Shares of Delta Air Lines jumped more than 4% Tuesday after the company swung to a profit in the fourth-quarter.
Adjusted earnings jumped 51% to $926 million, the company said.
It wasn’t all good news. The fourth-quarter results were shy of analysts expectations, with the company blaming volatile currency markets for a drop in revenue.
The Atlanta-based airline expects the foreign-currency pressures to continue in early 2016 — hitting revenue by as much as 4.5% in the first quarter.
But investors were clearly focused on the good news. Fuel is Delta’s single largest expense and the plunge in crude oil prices recently is having an obvious impact.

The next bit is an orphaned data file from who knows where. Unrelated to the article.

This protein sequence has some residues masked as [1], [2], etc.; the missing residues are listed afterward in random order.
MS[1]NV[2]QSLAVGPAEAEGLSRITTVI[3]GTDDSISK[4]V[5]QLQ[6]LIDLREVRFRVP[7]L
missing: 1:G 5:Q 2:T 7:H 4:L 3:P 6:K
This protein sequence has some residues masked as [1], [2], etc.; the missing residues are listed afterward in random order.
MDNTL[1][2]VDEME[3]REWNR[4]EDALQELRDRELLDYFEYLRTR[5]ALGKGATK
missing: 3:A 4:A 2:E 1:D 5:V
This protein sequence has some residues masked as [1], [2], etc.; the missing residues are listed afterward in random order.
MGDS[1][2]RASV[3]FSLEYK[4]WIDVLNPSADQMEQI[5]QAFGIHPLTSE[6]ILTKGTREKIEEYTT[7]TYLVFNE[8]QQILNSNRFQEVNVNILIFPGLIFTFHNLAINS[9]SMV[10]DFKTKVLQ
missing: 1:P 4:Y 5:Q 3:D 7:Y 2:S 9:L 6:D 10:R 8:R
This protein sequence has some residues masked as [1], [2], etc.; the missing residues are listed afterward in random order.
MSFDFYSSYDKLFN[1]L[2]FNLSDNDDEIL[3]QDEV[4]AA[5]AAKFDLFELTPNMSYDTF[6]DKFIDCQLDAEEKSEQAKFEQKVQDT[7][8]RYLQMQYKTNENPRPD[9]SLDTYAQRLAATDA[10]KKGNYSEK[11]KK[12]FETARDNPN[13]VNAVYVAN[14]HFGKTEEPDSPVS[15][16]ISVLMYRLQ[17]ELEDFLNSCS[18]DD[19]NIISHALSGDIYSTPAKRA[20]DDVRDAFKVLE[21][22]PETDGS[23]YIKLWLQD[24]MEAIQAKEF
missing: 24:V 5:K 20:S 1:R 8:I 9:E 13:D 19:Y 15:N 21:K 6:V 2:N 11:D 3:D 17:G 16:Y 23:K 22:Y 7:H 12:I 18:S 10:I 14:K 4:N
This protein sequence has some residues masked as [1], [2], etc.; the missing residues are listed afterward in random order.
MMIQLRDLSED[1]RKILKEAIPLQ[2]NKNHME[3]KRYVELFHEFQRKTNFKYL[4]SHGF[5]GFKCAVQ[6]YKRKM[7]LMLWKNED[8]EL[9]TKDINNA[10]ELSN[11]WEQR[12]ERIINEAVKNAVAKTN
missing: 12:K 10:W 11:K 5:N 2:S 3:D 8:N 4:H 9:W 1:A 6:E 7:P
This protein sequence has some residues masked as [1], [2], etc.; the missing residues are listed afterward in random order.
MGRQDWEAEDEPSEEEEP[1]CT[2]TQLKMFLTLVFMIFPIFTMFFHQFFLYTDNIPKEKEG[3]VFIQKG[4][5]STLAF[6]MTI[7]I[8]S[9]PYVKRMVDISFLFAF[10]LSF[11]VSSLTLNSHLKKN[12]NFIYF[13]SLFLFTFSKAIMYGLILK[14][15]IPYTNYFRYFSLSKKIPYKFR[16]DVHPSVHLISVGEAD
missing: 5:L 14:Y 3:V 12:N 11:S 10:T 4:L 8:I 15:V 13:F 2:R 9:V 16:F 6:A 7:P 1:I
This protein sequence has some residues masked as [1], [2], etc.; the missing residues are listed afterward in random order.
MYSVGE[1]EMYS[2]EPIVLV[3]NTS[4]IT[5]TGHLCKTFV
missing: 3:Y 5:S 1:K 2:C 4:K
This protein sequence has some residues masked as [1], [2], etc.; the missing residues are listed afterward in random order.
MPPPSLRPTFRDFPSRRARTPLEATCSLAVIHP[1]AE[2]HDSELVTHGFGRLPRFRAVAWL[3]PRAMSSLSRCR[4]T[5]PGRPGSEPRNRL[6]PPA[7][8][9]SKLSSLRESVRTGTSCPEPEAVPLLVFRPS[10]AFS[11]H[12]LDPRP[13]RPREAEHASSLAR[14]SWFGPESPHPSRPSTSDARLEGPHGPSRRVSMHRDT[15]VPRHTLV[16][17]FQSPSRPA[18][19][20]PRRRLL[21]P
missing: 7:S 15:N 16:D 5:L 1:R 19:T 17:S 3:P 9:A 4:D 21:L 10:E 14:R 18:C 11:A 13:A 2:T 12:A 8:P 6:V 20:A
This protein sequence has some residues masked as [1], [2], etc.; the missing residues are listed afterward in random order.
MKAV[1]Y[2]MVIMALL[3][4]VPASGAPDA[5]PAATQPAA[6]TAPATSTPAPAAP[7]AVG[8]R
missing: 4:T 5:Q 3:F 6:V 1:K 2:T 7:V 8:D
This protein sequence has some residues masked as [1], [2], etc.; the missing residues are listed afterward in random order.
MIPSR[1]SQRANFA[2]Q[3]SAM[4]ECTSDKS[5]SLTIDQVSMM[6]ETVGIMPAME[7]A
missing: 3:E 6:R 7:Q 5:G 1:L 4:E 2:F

Delta said it saved $5.1 billion due to lower fuel costs in 2015 — a huge amount given that it only reported full year profits of $4.5 billion. It could cut another $3 billion off costs this year,
Bastian told the press that lower fuel prices could help Delta save as much as $3 billion this year, the company’s president Ed Bastian said in the earnings statement.
For now, there’s little reason to expect fuel prices to climb. In its latest report, the International Energy Agency said it expects the addition of Iran’s 600,000 barrels a day of production will further lower already depressed oil prices.
In 2015, Delta returned $2.6 billion to shareholders in the form of $360 million in dividends and $2.2 billion in share repurchases.
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